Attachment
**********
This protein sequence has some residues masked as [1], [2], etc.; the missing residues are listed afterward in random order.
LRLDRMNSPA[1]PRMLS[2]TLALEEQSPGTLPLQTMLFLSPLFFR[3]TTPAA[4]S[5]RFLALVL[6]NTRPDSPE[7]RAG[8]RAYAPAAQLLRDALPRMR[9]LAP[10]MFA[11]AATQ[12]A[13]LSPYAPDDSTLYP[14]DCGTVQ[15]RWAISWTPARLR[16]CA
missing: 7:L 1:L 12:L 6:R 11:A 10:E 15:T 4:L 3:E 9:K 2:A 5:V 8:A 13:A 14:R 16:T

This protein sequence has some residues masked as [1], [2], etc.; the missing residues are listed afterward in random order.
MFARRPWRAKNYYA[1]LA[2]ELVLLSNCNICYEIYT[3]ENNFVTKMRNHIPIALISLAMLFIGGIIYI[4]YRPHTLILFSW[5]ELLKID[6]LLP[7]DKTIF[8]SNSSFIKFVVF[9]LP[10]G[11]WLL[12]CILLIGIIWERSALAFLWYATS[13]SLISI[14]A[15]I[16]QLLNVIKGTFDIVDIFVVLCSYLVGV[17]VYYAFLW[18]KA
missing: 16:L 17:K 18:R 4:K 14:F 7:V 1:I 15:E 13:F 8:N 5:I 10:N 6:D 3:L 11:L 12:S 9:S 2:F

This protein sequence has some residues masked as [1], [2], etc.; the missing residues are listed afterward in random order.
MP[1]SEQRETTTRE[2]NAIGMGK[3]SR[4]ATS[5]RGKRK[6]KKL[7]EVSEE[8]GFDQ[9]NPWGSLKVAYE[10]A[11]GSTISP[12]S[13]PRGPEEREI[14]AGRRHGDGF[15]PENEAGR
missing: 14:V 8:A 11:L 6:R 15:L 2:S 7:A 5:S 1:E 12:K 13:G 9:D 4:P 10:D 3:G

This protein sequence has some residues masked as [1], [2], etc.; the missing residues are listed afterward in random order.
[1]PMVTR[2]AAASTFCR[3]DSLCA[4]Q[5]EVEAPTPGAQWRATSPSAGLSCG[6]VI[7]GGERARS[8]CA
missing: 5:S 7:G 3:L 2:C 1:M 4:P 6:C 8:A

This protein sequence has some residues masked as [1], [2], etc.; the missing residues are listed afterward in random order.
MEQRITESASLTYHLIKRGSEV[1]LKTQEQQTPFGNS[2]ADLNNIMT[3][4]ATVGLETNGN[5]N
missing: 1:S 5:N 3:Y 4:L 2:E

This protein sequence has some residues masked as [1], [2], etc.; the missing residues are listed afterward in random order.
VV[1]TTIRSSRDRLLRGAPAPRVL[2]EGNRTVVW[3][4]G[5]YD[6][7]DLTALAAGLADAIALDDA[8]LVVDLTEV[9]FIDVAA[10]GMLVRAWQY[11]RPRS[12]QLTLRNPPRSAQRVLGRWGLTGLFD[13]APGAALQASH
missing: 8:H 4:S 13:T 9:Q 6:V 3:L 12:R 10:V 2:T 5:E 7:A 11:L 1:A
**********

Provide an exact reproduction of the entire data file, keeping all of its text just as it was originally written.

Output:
This protein sequence has some residues masked as [1], [2], etc.; the missing residues are listed afterward in random order.
LRLDRMNSPA[1]PRMLS[2]TLALEEQSPGTLPLQTMLFLSPLFFR[3]TTPAA[4]S[5]RFLALVL[6]NTRPDSPE[7]RAG[8]RAYAPAAQLLRDALPRMR[9]LAP[10]MFA[11]AATQ[12]A[13]LSPYAPDDSTLYP[14]DCGTVQ[15]RWAISWTPARLR[16]CA
missing: 7:L 1:L 12:L 6:R 11:A 10:E 15:T 4:L 3:E 9:K 2:A 5:V 8:A 13:A 14:R 16:T

This protein sequence has some residues masked as [1], [2], etc.; the missing residues are listed afterward in random order.
MFARRPWRAKNYYA[1]LA[2]ELVLLSNCNICYEIYT[3]ENNFVTKMRNHIPIALISLAMLFIGGIIYI[4]YRPHTLILFSW[5]ELLKID[6]LLP[7]DKTIF[8]SNSSFIKFVVF[9]LP[10]G[11]WLL[12]CILLIGIIWERSALAFLWYATS[13]SLISI[14]A[15]I[16]QLLNVIKGTFDIVDIFVVLCSYLVGV[17]VYYAFLW[18]KA
missing: 16:L 17:K 18:R 4:K 14:F 7:V 1:I 15:E 13:F 8:N 5:I 10:N 6:D 3:L 11:L 12:S 9:S 2:F

This protein sequence has some residues masked as [1], [2], etc.; the missing residues are listed afterward in random order.
MP[1]SEQRETTTRE[2]NAIGMGK[3]SR[4]ATS[5]RGKRK[6]KKL[7]EVSEE[8]GFDQ[9]NPWGSLKVAYE[10]A[11]GSTISP[12]S[13]PRGPEEREI[14]AGRRHGDGF[15]PENEAGR
missing: 14:V 8:A 11:L 6:R 15:L 2:S 7:A 5:S 1:E 12:K 13:G 9:D 4:P 10:D 3:G

This protein sequence has some residues masked as [1], [2], etc.; the missing residues are listed afterward in random order.
[1]PMVTR[2]AAASTFCR[3]DSLCA[4]Q[5]EVEAPTPGAQWRATSPSAGLSCG[6]VI[7]GGERARS[8]CA
missing: 5:S 7:G 3:L 2:C 1:M 4:P 6:C 8:A

This protein sequence has some residues masked as [1], [2], etc.; the missing residues are listed afterward in random order.
MEQRITESASLTYHLIKRGSEV[1]LKTQEQQTPFGNS[2]ADLNNIMT[3][4]ATVGLETNGN[5]N
missing: 1:S 5:N 3:Y 4:L 2:E

This protein sequence has some residues masked as [1], [2], etc.; the missing residues are listed afterward in random order.
VV[1]TTIRSSRDRLLRGAPAPRVL[2]EGNRTVVW[3][4]G[5]YD[6][7]DLTALAAGLADAIALDDA[8]LVVDLTEV[9]FIDVAA[10]GMLVRAWQY[11]RPRS[12]QLTLRNPPRSAQRVLGRWGLTGLFD[13]APGAALQASH
missing: 8:H 4:S 13:T 9:Q 6:V 3:L 12:R 10:V 2:T 5:E 7:A 11:L 1:A